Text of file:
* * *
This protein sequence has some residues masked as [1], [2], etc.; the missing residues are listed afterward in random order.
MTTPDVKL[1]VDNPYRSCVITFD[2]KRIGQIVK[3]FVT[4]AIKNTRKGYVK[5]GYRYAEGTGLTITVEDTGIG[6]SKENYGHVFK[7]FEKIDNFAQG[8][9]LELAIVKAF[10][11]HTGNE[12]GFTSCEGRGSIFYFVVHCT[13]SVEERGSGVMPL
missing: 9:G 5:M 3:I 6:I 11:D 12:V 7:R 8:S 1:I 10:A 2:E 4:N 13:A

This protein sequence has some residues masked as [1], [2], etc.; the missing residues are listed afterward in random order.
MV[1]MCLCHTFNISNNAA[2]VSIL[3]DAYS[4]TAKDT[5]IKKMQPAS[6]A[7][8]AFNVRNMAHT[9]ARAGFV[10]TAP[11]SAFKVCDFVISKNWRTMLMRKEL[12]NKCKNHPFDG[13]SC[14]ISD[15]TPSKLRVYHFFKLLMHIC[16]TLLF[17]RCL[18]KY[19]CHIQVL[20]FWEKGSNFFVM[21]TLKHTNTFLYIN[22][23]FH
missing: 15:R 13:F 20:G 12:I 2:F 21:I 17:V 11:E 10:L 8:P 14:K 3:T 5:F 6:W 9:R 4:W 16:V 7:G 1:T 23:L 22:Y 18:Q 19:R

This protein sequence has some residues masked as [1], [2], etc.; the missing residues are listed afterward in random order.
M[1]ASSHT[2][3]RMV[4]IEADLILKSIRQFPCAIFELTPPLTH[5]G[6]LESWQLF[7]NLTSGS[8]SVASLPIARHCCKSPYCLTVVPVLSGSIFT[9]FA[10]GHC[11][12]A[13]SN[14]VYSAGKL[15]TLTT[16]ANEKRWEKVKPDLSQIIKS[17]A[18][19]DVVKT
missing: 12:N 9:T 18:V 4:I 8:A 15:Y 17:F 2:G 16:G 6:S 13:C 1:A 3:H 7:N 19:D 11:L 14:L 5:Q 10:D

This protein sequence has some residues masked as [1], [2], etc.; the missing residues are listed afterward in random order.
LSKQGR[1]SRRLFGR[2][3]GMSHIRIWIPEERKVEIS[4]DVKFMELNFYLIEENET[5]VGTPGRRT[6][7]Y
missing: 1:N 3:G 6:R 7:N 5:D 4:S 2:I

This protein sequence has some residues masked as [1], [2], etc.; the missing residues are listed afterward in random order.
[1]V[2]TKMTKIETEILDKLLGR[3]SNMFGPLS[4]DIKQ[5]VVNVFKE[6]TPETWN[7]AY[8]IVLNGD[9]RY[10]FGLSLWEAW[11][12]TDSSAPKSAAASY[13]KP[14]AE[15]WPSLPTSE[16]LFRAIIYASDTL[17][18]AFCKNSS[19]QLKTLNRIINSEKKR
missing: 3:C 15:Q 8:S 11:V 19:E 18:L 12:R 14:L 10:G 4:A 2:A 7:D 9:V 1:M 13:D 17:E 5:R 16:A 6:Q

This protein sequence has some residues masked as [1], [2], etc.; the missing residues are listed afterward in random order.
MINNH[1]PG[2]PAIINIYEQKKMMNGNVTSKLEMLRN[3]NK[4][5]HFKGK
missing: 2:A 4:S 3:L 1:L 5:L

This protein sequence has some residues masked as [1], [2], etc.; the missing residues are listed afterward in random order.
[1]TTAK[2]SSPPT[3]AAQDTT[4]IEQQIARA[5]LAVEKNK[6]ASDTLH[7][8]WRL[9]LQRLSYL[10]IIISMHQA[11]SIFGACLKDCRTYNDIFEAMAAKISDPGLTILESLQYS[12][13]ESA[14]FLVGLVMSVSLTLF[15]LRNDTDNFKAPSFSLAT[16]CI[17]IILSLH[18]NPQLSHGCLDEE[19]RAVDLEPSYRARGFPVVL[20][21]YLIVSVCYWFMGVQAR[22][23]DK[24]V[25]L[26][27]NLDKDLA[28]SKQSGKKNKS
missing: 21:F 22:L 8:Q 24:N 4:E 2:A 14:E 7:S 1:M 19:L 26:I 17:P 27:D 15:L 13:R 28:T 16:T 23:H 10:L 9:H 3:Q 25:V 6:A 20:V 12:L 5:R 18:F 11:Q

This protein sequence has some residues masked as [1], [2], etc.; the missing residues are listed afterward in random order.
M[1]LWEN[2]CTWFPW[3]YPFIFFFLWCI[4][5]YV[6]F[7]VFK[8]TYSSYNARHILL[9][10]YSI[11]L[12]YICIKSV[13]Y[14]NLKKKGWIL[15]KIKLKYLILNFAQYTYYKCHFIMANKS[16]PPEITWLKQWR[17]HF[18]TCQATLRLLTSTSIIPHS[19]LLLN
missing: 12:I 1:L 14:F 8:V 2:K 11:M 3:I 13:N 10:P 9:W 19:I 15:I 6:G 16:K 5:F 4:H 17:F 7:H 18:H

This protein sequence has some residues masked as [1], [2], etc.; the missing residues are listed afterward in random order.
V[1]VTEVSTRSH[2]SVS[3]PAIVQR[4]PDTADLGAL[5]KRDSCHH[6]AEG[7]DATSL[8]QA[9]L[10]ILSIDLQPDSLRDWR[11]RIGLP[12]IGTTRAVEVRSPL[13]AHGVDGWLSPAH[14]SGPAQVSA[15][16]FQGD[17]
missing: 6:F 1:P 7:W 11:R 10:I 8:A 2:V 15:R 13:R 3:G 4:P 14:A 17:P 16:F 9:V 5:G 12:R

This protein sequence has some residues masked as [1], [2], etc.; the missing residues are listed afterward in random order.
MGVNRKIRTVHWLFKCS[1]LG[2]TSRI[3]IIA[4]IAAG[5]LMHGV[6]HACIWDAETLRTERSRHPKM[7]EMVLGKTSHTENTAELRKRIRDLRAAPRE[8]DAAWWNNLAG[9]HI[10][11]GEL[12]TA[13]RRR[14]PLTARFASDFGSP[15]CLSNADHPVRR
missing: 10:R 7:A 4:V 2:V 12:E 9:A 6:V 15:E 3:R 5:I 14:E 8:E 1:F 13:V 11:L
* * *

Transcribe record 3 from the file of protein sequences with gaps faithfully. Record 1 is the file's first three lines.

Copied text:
This protein sequence has some residues masked as [1], [2], etc.; the missing residues are listed afterward in random order.
M[1]ASSHT[2][3]RMV[4]IEADLILKSIRQFPCAIFELTPPLTH[5]G[6]LESWQLF[7]NLTSGS[8]SVASLPIARHCCKSPYCLTVVPVLSGSIFT[9]FA[10]GHC[11][12]A[13]SN[14]VYSAGKL[15]TLTT[16]ANEKRWEKVKPDLSQIIKS[17]A[18][19]DVVKT
missing: 12:N 9:T 18:V 4:I 8:A 15:Y 17:F 2:G 16:G 6:S 13:C 1:A 3:H 7:N 19:D 11:L 14:L 5:Q 10:D